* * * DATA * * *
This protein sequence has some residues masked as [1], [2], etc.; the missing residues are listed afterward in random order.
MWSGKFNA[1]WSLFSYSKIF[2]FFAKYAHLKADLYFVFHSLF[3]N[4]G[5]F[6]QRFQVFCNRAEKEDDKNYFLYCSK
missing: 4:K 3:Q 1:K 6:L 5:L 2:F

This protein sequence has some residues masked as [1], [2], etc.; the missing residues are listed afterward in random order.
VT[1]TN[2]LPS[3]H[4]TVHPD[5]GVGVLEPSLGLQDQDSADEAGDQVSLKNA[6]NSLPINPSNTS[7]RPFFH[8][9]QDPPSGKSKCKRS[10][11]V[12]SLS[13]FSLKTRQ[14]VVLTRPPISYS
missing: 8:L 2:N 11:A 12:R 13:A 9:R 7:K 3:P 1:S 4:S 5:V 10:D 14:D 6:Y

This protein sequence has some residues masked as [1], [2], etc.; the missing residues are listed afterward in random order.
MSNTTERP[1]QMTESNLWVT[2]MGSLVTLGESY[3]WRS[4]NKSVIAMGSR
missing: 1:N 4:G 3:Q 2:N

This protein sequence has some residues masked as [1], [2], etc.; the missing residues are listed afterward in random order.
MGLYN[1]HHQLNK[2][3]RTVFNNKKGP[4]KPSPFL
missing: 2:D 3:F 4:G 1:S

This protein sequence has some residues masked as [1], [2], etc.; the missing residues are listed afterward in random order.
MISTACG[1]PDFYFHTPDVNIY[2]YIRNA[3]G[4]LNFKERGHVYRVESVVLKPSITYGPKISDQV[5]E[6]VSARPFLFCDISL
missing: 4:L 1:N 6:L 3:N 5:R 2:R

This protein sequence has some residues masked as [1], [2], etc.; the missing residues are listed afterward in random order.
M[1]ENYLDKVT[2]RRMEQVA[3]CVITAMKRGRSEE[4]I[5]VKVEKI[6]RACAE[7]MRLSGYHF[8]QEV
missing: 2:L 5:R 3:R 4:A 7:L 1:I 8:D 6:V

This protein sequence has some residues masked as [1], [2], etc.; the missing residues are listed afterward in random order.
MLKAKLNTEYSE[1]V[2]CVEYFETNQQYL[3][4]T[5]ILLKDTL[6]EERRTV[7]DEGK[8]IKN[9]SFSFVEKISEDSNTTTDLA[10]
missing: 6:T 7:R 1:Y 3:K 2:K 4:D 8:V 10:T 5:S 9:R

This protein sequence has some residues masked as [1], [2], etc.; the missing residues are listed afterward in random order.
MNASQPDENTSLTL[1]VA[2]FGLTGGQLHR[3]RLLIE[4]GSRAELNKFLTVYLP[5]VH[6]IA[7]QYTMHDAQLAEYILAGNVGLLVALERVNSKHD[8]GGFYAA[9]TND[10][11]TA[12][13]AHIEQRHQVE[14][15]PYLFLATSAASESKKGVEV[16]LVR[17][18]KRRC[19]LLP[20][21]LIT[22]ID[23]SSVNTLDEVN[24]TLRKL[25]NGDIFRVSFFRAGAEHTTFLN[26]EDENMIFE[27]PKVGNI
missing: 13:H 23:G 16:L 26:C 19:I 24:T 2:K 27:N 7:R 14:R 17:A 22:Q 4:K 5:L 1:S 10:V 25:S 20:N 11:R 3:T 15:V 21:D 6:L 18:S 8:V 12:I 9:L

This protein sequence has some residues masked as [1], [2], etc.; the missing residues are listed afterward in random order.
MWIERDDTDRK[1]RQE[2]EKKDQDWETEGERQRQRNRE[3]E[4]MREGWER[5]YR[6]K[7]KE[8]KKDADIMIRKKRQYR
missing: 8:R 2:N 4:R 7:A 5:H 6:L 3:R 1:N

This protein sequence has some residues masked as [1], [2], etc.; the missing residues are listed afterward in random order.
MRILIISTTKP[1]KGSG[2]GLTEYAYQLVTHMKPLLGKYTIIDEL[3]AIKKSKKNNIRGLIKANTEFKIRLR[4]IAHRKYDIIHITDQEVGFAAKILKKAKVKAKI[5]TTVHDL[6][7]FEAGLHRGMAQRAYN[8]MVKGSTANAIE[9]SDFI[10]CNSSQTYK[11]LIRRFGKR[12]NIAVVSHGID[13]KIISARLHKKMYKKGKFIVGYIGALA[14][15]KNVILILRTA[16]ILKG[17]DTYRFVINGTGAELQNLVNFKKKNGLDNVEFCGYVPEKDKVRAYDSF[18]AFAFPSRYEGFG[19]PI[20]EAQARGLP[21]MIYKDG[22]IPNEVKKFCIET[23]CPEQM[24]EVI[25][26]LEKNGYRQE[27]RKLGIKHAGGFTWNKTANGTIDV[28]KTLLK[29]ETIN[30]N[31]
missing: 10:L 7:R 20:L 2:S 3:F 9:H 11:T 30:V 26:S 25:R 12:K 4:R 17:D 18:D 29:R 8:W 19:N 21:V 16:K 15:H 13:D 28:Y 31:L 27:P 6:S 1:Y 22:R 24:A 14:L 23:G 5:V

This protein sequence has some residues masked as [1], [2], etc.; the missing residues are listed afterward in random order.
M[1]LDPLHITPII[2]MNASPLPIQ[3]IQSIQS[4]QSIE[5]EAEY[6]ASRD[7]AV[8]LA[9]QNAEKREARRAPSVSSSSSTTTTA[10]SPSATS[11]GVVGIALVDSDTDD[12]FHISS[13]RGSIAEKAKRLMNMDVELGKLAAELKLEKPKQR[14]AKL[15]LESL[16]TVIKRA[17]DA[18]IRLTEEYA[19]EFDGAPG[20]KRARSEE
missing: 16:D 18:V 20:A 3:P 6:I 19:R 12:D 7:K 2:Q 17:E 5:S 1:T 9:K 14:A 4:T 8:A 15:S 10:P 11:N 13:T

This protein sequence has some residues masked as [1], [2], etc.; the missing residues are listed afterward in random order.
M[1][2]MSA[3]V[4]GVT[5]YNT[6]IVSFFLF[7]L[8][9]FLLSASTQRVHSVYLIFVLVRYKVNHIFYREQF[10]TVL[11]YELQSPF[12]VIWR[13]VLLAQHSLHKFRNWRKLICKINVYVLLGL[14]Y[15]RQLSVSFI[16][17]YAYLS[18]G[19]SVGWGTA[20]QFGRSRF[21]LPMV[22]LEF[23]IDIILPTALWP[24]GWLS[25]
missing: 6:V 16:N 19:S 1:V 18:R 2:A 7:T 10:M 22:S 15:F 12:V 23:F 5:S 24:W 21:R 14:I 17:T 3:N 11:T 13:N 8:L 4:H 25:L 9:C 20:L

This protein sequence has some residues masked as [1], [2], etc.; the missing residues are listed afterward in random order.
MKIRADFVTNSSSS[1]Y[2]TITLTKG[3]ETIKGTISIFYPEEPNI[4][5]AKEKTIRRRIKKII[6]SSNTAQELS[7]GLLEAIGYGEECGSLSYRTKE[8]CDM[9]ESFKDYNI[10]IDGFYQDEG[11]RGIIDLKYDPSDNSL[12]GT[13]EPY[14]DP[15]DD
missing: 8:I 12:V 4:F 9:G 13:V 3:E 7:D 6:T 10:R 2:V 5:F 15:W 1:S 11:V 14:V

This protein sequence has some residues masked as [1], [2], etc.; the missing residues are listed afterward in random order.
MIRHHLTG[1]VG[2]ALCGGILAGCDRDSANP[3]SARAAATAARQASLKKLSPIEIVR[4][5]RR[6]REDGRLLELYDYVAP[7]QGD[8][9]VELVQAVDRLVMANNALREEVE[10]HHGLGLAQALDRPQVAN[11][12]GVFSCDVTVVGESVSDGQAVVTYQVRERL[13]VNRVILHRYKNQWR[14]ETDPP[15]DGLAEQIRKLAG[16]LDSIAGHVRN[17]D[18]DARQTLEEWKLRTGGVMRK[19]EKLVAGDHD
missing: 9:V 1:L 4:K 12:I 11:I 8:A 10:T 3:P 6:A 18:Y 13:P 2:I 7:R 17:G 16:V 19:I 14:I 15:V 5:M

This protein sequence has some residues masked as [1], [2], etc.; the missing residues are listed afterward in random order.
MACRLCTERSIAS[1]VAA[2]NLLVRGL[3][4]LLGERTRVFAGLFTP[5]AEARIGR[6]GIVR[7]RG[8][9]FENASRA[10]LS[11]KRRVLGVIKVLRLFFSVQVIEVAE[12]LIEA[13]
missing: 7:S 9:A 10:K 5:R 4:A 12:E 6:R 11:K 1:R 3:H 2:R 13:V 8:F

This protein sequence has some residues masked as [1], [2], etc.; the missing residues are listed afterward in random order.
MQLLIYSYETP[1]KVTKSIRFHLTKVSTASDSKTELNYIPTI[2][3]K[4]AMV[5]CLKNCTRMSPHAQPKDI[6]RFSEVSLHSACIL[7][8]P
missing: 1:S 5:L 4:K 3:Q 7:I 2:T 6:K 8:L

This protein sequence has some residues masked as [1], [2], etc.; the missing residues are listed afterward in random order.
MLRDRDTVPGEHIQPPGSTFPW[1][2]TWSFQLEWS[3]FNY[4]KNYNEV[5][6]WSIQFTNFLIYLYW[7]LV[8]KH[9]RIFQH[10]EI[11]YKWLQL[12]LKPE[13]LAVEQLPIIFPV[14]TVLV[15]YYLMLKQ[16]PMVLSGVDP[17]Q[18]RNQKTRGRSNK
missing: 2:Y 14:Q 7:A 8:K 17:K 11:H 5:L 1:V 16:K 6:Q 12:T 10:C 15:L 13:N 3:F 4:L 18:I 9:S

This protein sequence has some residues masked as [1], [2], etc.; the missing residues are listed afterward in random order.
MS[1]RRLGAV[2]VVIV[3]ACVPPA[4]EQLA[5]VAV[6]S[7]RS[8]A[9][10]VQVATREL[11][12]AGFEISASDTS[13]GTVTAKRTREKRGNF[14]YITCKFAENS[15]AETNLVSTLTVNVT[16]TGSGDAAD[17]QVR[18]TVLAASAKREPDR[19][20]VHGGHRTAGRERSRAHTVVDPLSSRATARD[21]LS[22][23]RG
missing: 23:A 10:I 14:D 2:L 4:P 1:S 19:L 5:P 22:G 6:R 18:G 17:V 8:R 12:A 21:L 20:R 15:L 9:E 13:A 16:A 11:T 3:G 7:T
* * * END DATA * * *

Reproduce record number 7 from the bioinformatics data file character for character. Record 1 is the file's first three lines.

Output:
This protein sequence has some residues masked as [1], [2], etc.; the missing residues are listed afterward in random order.
MLKAKLNTEYSE[1]V[2]CVEYFETNQQYL[3][4]T[5]ILLKDTL[6]EERRTV[7]DEGK[8]IKN[9]SFSFVEKISEDSNTTTDLA[10]
missing: 6:T 7:R 1:Y 3:K 2:K 4:D 8:V 10:T 5:S 9:R